[101 NJ Page 17]

Plumeri introduced Grant to James O'Connor, the Director of the State Division of Purchase and Property, which is part of the Department of the Treasury. This meeting, in turn, led to another meeting between Grant and McCrane. As a result of those meetings, O'Connor gave Grant a written commitment on September 21, 1972 that the State would lease office space in Grant's proposed building. Negotiations on the lease began that same month and continued late into 1973, when they ceased because of the forthcoming change from the Cahill to the Byrne administration.

On June 5, 1973, eighteen months after Plumeri first became involved with Grant, he and Capital Place entered into an agreement under which Plumeri would receive $346,666.65 as a commission on rents that Capital Place was to receive from the State. The agreement specifically provided that Plumeri's commission was contingent on the State leasing and commencing to pay rent for approximately 100,000 square feet of office space in Capital Plaza.

In early 1974, Grant renewed negotiations with the new administration, but Plumeri did not attend these sessions. After several negotiating sessions, the possibility of the payment of a commission to Plumeri was raised. Deputy State Treasurer Clifford Goldman, who took an active role in the negotiations, questioned Plumeri's right to a commission. On March 22, 1974, the then-Director of the Division of Purchase and Property, Frank M. Papale, Jr., wrote to Capital Place enclosing a proposed lease for Capital Plaza. In the letter, the Director explained that he had reduced the rent from $7.50 to $7.36 per square foot by eliminating Plumeri's commission, which appeared "to be violative of the provisions set forth in N.J.S.A. 52:34-15."

Five days later, at a March 27, 1974 meeting with State officials, Grant explained Plumeri's role, stating: "I wouldn't waste my time knocking on the doors of the State House. For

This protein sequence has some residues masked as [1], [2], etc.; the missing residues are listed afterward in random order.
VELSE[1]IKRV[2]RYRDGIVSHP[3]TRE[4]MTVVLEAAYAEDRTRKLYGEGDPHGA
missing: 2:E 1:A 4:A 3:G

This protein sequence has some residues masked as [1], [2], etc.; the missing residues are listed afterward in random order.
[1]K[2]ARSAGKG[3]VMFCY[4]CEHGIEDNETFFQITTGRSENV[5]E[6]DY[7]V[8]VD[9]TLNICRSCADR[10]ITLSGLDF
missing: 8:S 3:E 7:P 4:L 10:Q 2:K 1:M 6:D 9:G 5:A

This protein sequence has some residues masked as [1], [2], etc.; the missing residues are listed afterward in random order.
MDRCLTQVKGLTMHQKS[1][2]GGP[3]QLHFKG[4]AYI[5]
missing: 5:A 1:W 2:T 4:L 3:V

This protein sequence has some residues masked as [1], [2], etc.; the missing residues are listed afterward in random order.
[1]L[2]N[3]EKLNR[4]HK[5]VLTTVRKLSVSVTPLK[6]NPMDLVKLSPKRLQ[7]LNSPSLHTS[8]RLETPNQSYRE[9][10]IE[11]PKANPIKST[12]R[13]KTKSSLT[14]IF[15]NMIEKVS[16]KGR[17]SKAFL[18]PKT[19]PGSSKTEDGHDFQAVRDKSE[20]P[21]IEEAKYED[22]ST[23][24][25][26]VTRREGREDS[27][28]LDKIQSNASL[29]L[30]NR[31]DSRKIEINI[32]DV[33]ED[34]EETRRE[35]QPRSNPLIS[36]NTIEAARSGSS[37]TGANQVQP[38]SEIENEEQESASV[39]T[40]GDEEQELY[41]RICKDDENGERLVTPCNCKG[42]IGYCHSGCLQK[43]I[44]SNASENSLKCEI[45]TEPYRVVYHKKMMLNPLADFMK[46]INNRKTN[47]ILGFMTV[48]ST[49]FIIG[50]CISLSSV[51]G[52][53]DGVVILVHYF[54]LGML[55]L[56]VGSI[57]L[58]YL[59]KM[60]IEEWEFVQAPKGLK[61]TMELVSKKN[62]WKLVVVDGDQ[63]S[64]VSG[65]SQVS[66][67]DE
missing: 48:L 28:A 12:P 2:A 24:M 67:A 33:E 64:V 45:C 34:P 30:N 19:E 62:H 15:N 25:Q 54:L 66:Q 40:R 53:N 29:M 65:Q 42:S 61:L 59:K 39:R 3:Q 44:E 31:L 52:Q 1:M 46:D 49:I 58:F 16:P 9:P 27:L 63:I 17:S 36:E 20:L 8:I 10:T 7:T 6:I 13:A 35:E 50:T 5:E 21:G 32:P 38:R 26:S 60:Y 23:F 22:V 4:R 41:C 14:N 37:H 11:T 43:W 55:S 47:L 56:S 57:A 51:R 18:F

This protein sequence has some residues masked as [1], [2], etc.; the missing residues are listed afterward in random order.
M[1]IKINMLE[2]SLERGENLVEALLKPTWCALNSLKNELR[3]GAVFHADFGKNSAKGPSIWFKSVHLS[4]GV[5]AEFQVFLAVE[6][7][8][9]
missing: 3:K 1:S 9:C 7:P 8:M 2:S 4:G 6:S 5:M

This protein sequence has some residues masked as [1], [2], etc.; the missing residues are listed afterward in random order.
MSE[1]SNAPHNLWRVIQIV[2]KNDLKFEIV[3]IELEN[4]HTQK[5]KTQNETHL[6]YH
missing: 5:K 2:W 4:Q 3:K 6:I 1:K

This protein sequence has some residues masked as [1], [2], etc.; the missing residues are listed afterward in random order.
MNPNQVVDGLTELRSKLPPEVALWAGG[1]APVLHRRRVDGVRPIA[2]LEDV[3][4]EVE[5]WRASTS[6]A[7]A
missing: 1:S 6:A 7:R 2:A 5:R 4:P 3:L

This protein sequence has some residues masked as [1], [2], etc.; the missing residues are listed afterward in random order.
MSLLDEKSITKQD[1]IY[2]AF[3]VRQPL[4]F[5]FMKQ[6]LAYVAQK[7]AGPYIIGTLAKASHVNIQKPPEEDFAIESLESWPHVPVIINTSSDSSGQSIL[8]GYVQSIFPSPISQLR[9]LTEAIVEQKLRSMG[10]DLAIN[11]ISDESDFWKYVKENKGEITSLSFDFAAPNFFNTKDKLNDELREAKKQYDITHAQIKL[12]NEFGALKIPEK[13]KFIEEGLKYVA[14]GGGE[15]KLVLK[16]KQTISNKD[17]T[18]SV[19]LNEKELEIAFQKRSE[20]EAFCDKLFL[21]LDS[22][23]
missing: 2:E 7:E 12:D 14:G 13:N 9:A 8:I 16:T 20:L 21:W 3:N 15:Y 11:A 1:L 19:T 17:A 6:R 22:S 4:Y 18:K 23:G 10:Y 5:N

[101 NJ Page 18]

that you need brokers. Without Plumeri and Singer, I wouldn't have had knowledge of the project."

At trial, he amplified those remarks by stating: "An out-of-towner like all strangers are [sic] looked upon with suspicion when they come into another town; not necessarily in a parochial way, but it is just human nature, I would think, to have local representation in a business venture."

Although Plumeri did not participate in the negotiations with the State, he remained available to Grant. He attended City Council meetings on Grant's behalf as late as 1979, tried to procure other tenants, and placed on the site a sign that listed his corporation as the procuring broker.

The State and Capital Place entered into a twenty-five-year lease on September 12, 1975. Because of the ongoing dispute regarding Plumeri's commission, the lease provided that the commission be placed in escrow pending adjudication.

As anticipated, Plumeri sued Grant and the State to recover the commission. At the conclusion of the trial, the court submitted the following interrogatories to the jury:

(1) Did the State prove by a preponderance of the credible evidence that Plumeri did not earn his commission?

(2) Did the State prove by a preponderance of the credible evidence that Plumeri was not a bona fide established commercial or selling agency maintained by the developer for the purpose of securing business in addition to this one State lease?

The State objected to the second interrogatory on the ground that Plumeri was not entitled to a commission under any condition if Capital Place hired him solely because of his influence with State officials. In contrast, Plumeri had no objection to that interrogatory.

The jury concluded that Plumeri had earned his commission, but that he was not entitled to it because he was not "a bona fide established commercial or selling agency maintained by the developer for the purpose of securing business in addition to this one State lease." Based on the jury finding, the trial court entered judgment directing Capital Place to "return to the State